After more than two years of legal battles, Apple has agreed to settle an e-books price-fixing class action lawsuit, bringing an end to one of the largest and longest legal cases in the book biz since the rise of digital books.
Announced Monday, the settlement allows Apple to avoid trial, which had been set for July and in which the company faced as much as $840 million in damages.
Details of the settlement have not been revealed and still await court approval.
One of the biggest lawsuits in the book world, the case began in April 2012 when the US Department of Justice sued Apple and five of the largest publishers for illegal price-fixing of e-book costs. The DOJ said Apple, along with publishers Hachette, HarperCollins, Penguin Group, Macmillan, and Simon & Schuster, illegally colluded to raise e-book prices in competition against Amazon.
Each of the publishers settled out of court, leaving Apple to battle the DOJ. Additionally, 33 states and US territories separately sued Apple on behalf of consumers, and individual consumers in other states filed a class action lawsuit.
Apple had been facing as much as $840 million in damages from the lawsuits.
And as the case wore on, it became clear that Apple’s chances were narrowing.
Judge Denise Cote has rejected two key witnesses in Apple’s case and denied a bid for an emergency stay from the Second Circuit Court of Appeals.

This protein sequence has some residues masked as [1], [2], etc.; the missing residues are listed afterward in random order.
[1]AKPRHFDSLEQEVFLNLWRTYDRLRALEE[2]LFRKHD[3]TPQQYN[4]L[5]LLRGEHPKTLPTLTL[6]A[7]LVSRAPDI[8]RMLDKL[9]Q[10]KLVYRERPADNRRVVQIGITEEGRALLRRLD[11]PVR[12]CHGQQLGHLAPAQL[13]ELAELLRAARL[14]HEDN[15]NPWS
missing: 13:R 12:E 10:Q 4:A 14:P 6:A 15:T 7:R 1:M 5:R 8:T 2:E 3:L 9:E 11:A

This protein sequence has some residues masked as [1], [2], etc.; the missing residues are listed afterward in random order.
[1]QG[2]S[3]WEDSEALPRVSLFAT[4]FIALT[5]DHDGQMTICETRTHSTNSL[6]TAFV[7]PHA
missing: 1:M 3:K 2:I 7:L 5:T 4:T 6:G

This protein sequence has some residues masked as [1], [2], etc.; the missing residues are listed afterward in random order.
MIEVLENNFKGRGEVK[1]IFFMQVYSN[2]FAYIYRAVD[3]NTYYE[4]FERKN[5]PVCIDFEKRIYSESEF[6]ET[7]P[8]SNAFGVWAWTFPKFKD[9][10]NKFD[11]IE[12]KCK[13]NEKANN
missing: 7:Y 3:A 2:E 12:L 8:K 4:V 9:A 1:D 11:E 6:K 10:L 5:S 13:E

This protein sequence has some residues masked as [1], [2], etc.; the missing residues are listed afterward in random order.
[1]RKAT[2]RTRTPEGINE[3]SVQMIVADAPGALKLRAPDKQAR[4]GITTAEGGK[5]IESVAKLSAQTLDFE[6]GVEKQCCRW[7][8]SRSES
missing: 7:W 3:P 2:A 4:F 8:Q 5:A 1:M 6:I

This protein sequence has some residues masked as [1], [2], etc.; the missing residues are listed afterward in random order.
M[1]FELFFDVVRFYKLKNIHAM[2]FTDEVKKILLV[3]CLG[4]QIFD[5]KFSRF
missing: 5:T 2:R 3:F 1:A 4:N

Plaintiff attorney Jeff Friedman told Publishers Weekly that Apple had “very few arrows left in its quiver."
In July 2013, Judge Cote, in a separate non-jury trial, ruled that Apple had taken part in a price-fixing conspiracy to fight Amazon’s dominance of the market.
Apple is appealing that decision and the settlement is contingent on the outcome of that appeal, according to reports.
As the Wall Street Journal noted, the lawsuit only amplified the turbulence of an industry already experiencing massive change.
“The lawsuit upended an industry already undergoing wrenching change as printed books continued to give way to electronic books and publishers tried to keep their role as gatekeeper and ensure that e-books were profitable,” WSJ reporter Daisuke Wakabayashi wrote.
Husna Haq is a Monitor correspondent.